How Can Fighters Protect Their Bodies and Brains

If you have ever watched a boxing match or a mixed martial arts contest, you may have marveled at the skill of the competitors and their high degree of fitness. Chances are, you have also wondered how they care for their physical well-being before and after a bout so they can maintain their physiological and neurological health. Think about the last time you bumped your head accidentally. Remember how sore you were, how long it took you to recover as well as for the discoloration to disappear. Imagine, instead of one minor injury, you got into a ring with someone who hit you repeatedly, attempting to incapacitate you. How long would it take to get past an experience like that? How would you prevent injury and hasten healing?

Fighters Start With Excellent Fitness

Long before a boxer or mixed martial artist gets into the ring, he or she has gone through an extensive regimen of training. Extreme calisthenics, long-distance aerobic training, weight training and continual sparring make up the physical aspect of training. These athletes also strive to eat properly and use supplements that have proven most effective for the health of athletes. While you probably do not want to spar with a professional fighter or engage in powerlifting, you can check out some of these dietary benefits for yourself. You may want to read some of the Le-vel Thrive reviews.

Professionals Know How to Protect Themselves in the Ring

Once the contest begins, the fighter inside the ring has been schooled on protecting herself or himself. While it may not be apparent—indeed, the fight may seem like a brawl—the skilled fighter covers the most vulnerable parts of the body and offers less injury-prone parts to the opponent while searching for the ideal spot to land a blow. Endless sparring practice has enabled the fighter to accept the pain inflicted without panicking or abandoning the fight plan. Fighters also know that the accumulation of blows has the effect of sapping one’s endurance. Thus, those in the ring are judging how long they can absorb punches or kicks and continue to fight effectively.

Keeping Your Head in the Game

Obviously, the most important part of the body to protect and most subject to significant injury is the head. Every form of boxing and mixed martial arts has guidelines intended to protect a fighter’s head from serious injury. Whether a fighter gets knocked out or not, there can be cumulative damage as a result of head strikes. In such a case, as with many other sports, a concussion protocol is followed. These sports require that a fighter demonstrate full recovery from head injuries and refrain from bouts until cleared by a physician. The CDC has a useful recovery program for those who have suffered a concussion, which is technically called a mild-TBI (traumatic brain injury). Repeated mild-TBIs present a greater risk of lasting injury to the fighter.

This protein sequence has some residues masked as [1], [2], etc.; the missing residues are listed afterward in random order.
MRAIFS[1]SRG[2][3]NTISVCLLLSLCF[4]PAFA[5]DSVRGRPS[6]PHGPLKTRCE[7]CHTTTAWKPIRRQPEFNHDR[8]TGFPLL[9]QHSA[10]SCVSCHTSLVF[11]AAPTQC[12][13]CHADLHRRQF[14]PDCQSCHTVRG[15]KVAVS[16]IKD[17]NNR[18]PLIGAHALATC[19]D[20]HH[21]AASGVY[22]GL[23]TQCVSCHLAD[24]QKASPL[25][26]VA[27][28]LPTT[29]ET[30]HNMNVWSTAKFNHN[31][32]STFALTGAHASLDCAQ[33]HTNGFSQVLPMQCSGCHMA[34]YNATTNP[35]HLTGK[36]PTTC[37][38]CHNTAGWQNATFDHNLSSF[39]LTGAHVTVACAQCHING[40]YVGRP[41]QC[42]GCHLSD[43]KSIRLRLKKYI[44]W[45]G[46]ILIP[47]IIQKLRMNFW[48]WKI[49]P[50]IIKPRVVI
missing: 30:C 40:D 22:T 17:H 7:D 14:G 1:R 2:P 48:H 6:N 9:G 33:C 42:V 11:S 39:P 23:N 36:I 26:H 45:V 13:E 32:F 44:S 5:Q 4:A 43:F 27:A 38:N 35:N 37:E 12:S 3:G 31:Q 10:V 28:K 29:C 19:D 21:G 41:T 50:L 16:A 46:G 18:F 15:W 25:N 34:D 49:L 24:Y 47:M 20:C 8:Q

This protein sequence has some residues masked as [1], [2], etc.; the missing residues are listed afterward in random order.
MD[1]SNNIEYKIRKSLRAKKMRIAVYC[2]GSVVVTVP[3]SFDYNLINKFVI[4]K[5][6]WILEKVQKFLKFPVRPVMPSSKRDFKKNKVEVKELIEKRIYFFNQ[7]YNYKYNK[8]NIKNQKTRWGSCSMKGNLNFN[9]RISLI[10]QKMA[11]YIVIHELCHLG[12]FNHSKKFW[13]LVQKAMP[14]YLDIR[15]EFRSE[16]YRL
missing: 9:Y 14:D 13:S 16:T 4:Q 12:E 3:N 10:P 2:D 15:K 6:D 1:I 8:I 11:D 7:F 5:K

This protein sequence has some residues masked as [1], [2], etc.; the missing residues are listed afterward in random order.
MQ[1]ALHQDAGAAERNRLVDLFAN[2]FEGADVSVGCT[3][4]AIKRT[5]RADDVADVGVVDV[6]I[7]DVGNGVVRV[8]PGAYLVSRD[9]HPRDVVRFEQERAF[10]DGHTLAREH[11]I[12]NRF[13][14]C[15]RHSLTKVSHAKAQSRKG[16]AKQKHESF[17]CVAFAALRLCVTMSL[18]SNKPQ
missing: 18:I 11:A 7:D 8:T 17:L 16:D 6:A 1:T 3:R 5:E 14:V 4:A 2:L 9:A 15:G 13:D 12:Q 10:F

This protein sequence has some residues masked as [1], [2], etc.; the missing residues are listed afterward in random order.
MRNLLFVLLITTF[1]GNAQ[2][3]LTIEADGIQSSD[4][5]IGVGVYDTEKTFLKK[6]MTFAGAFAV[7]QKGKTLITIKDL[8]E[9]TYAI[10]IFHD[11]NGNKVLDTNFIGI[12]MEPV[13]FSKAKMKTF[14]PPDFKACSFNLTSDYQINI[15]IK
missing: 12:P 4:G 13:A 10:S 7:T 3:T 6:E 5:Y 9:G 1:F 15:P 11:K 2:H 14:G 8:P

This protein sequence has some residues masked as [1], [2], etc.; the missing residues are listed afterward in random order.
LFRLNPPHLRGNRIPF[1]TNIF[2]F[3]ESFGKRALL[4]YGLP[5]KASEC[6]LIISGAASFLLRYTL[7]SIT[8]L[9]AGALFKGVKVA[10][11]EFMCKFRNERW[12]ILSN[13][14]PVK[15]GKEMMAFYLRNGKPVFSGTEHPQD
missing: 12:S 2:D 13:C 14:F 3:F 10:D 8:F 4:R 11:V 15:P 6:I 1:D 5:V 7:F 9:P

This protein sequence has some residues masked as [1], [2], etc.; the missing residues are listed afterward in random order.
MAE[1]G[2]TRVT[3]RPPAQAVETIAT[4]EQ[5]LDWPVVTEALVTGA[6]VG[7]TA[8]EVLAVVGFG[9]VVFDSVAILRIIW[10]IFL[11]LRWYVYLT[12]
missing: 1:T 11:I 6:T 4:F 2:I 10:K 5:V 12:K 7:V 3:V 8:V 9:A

RICE is the Recipe for Body Healing

Of course, the head is not the only part of the body that can sustain injuries during a fight. There is no actual preparation the muscles, bones and joints can follow to avoid sustaining injury. Thus, when bruises and lacerations occur, the principal concern is how to heal from them in the quickest, most complete manner. This is where RICE comes in handy:

  • Rest. After any sort of tear, bruise or cut, the affected area is more sensitive to further injury. Subjecting tissue to more stress or contact will only slow healing.
  • Ice. This is most important in the first couple of days after an injury. It helps with pain and decreases inflammation.
  • Compression. An elastic bandage helps immobilize the injured area and prevents the buildup of excess fluid.
  • Elevation. When possible, keep the injury at the same level or above your heart. This minimizes swelling and fluid retention.

Boxing has long been called “the sweet science.” There is also plenty of science involved in keeping fighters healthy.

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